BOXING legend and former middleweight king Jake LaMotta incredibly celebrates his 95th birthday today. Born in the mean streets of The Bronx in New York, “The Raging Bull, who retired from the ring with an astonishing 83-19-4(30) record in April of 1954, has outlived his famous ring rivals by a considerable amount of time.
The sublime Sugar Ray Robinson has been gone for a quarter of a century, Frenchman Laurent Dauthuille, against whom Jake scored that flabbergasting, come-from-behind, last 13-seconds of the 15th-round KO, passed away back in 1971. Tony Janiro, the good looking kid Jake busted up (as immortalised in the classic movie starring Robert De Niro – “well, he ain’t good looking any more”) left us in 1985. And the list goes on.
Blessed with one of the hardest, most durable chins in all of boxing, Jake took everything his opponents could dish out. Rarely has a stronger man – mentally or physically – stepped into the ring. Turning pro in March of 1941, with a 4-round points win over Charley Mackley, LaMotta soon earned himself a reputation as a no-nonsense tough guy. Amazingly, Jake fought 20 times in his debutant year alone! The following year, in October, LaMotta faced “Sugar” Ray for the first time, losing a decision to the 35-0 master. Four months later the two met again, with Jake turning the tables on Robbie, winning a 10-round decision of his own, thus ruining Robinson’s perfect (40-0) ledger. A genuinely fierce ring rivalry was born.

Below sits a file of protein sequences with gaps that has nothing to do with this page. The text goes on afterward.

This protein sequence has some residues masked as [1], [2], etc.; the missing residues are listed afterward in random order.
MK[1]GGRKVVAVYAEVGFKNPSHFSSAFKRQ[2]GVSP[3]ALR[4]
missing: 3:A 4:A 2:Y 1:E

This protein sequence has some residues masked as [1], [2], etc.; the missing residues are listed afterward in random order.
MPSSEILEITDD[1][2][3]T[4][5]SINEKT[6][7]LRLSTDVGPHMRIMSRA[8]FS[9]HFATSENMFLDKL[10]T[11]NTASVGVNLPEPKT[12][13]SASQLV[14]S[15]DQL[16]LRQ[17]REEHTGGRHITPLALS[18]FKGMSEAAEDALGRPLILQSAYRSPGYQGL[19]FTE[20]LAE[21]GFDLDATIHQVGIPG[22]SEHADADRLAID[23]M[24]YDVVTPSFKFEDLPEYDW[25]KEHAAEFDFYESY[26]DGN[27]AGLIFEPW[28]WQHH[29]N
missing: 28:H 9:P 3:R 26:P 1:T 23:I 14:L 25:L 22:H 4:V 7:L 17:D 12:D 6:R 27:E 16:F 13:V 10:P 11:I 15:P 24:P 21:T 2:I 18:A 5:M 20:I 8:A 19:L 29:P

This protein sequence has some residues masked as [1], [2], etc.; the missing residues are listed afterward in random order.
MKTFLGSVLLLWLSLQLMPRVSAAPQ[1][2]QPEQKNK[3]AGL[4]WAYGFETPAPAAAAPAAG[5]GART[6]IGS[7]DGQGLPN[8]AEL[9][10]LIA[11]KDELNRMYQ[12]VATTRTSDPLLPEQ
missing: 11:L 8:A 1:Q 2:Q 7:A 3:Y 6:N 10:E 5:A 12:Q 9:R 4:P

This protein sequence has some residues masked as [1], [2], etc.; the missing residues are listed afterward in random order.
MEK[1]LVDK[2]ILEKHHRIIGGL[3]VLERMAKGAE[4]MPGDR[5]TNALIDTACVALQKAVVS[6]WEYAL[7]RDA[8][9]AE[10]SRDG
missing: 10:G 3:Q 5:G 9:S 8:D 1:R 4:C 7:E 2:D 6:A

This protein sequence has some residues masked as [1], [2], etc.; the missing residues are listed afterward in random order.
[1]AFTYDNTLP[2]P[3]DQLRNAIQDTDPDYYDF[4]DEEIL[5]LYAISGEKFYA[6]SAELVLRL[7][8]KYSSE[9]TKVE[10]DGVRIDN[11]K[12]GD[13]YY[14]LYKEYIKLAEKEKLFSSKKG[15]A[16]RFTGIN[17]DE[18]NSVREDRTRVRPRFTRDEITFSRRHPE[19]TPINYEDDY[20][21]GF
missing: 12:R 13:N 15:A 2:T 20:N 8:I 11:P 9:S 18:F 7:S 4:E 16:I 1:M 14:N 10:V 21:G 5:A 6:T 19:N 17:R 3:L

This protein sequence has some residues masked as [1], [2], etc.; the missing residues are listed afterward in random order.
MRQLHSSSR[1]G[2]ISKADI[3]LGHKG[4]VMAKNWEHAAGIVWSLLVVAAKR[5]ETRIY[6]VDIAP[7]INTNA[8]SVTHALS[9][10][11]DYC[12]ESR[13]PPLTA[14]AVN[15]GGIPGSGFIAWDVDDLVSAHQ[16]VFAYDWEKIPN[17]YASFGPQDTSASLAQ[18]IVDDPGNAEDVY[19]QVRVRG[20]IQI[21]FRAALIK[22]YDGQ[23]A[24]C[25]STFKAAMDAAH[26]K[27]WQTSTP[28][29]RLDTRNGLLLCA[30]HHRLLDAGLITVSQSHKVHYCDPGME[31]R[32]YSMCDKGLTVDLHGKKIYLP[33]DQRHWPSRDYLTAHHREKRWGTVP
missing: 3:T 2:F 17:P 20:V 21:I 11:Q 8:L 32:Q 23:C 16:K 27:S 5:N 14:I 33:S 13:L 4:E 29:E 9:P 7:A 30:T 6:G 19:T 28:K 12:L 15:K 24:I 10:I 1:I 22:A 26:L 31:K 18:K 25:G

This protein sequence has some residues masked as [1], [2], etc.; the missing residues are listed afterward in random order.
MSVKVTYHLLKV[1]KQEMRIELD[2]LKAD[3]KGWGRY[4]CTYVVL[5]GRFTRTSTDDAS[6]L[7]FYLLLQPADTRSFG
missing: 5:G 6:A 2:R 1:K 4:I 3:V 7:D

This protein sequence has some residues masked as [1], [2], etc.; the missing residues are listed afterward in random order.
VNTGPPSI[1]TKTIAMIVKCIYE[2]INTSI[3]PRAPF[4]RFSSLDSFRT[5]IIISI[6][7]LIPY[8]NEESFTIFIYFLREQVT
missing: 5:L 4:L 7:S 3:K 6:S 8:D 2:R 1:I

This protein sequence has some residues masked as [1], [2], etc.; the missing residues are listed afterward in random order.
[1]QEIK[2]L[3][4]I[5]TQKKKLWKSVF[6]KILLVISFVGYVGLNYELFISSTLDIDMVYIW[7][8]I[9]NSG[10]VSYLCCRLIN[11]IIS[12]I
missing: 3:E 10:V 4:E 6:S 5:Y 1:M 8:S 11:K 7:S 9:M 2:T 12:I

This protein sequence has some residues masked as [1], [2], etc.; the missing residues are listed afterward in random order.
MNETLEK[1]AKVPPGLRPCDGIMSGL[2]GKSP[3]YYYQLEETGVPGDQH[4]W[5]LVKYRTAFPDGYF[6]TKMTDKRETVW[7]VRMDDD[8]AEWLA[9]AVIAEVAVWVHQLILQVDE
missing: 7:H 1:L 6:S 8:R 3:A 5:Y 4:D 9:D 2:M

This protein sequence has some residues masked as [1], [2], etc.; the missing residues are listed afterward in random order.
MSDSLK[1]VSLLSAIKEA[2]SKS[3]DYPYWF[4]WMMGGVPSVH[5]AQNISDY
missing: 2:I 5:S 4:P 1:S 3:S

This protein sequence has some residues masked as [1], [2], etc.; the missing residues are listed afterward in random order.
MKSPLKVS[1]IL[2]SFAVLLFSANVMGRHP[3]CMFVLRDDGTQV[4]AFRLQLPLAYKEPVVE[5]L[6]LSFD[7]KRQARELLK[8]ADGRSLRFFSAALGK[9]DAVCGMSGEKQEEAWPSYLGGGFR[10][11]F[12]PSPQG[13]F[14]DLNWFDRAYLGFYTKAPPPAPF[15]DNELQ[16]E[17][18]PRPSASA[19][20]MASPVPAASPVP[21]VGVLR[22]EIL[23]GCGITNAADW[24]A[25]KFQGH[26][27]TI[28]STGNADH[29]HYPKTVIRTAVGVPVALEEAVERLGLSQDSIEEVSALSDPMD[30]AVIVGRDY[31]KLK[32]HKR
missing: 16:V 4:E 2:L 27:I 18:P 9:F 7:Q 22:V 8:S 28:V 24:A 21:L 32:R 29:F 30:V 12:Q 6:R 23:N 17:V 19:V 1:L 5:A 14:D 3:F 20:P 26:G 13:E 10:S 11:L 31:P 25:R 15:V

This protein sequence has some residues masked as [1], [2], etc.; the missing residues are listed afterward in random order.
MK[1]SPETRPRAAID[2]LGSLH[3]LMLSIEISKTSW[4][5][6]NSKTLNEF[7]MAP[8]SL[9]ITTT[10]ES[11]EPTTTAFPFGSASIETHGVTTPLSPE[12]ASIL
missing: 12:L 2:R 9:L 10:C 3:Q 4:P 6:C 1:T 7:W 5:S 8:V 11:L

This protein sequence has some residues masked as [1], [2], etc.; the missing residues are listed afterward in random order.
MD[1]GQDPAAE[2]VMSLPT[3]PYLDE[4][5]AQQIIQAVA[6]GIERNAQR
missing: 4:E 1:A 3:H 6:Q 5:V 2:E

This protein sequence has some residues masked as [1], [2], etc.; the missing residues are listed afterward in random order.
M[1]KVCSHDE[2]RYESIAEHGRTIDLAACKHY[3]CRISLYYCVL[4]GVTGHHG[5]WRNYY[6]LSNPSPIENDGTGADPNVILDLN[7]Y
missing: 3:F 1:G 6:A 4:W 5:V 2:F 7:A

A self confessed bad guy outside of the ring in his younger days, the Jake of today is a celebrated piece of ring royalty; a treasured former warrior who is applauded for the way he was able to survive both the rough, tough mean streets of his upbringing and the ravages of the ring.
And there could be more to come from the Jake LaMotta story. Reports say a sequel to the majestic 1980 movie that immortalised Jake is in the works (this despite reported legal issues). Movies aside, a number of LaMotta’s fight sequels proved to be better than the original: his six-fight series with “Sugar Ray” proving that a series can get better and better and better.
Jake, (in the film at least) bellowed to Robinson in the 13th-round of their sixth and final meeting – this one for the middleweight crown owned by LaMotta – that “you never got me down, Ray!”
All these years later and Jake still hasn’t gone down for the count.